George Entwistle was plainly a hard-working, valuable and loyal servant of the BBC for nearly a quarter of a century.
Yet, good man though he is, he was plainly unfitted for the post of director-general. That became painfully obvious during his recent unimpressive performance before the Commons Culture Select Committee, followed by his mauling interview on the Today programme by John Humphrys only a few hours before he quit. But who selected him for this post? None other than Lord Patten, chairman of the BBC trustees, who stood alongside him as he made his painful resignation statement and said Entwistle had acted with “honour and courage”. So it is scarcely any wonder there have been calls for the resignation as well of Lord Patten. He had before him, when he made his choice, an array of people who would almost certainly have been more fitted for the post than the unfortunate Entwistle. Never before can a BBC director-general have faced such an inferno, almost the moment he got his feet under the table.
I am astonished Ann Widdecombe has attacked the Tory authorities for having suspended Nadine Dorries from the party. Widdecombe has described those who took this step as “idiots”. Let it not be forgotten Dorries was elected to Parliament not on the strength of her own personality and brilliance, but, like nearly every other Member of Parliament, on the back of one of the major political parties. Those who get elected to the Commons on the strength of their personal popularity could be counted on the fingers of one hand – and I suspect Dorries is not among them.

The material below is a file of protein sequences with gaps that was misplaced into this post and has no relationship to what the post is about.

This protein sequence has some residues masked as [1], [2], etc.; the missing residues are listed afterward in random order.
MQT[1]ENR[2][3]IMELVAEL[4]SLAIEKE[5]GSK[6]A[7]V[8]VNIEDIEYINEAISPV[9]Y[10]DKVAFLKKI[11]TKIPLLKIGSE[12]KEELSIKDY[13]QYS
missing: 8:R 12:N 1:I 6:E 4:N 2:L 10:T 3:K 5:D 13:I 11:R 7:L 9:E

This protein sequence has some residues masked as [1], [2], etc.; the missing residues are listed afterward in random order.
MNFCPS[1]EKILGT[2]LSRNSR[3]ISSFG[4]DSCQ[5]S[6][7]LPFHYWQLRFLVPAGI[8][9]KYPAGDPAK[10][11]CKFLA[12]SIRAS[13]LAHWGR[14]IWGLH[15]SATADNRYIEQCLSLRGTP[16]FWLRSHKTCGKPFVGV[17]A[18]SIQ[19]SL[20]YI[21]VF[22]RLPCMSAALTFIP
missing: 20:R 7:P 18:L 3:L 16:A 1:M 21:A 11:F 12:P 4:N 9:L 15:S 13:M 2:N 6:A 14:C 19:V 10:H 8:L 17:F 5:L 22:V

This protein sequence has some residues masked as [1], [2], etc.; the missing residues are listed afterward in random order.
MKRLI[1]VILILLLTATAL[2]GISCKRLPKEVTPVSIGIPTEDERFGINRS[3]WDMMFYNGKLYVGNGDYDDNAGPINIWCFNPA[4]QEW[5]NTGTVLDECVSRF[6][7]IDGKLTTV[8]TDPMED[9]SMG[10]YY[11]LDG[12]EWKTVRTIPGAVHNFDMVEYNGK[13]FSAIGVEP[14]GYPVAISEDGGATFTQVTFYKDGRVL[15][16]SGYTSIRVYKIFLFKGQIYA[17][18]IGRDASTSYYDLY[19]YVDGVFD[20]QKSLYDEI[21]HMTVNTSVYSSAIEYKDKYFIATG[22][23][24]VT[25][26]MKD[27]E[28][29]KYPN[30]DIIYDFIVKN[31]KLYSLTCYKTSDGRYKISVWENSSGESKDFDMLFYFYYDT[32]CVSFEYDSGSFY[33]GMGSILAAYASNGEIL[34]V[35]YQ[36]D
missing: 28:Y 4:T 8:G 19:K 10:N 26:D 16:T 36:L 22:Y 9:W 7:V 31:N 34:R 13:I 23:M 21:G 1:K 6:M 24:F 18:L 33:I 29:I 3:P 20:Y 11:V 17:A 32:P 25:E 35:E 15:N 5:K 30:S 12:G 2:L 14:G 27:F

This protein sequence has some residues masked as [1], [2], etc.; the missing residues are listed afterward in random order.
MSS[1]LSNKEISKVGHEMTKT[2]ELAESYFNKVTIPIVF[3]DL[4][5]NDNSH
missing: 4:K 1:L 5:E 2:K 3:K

That is why she has broken faith with the Conservative Party, to whom she owes her seat, by going on this hugely profitable jaunt without telling the whips. So Sir George Young, the Government chief whip, was right to remove the party whip from her.
And Dorries – and Widdecombe – were wrong. Loyalty should still count for something.
A point which her Mid-Bedfordshire constituency party will no doubt bear in mind when she returns.
No wonder David Cameron is scared stiff to hold a referendum on whether Britain stays in or gets out of the European Union - because the signs are there would be a substantial majority of voters who want us to break away. It seems unbelievable they have the brass neck to try to secure £13.8bn in extra funding from national governments for this year and next. It is unbelievable because while taxpayers all over Europe are having to tighten their belts, the EU is demanding yet more. Last month a band of so-called Tory rebels helped to inflict a humiliating Commons defeat on the Government over the question of EU finances. That vote was not binding on the Government. Why not? What is the point of voting at all if the outcome is meaningless?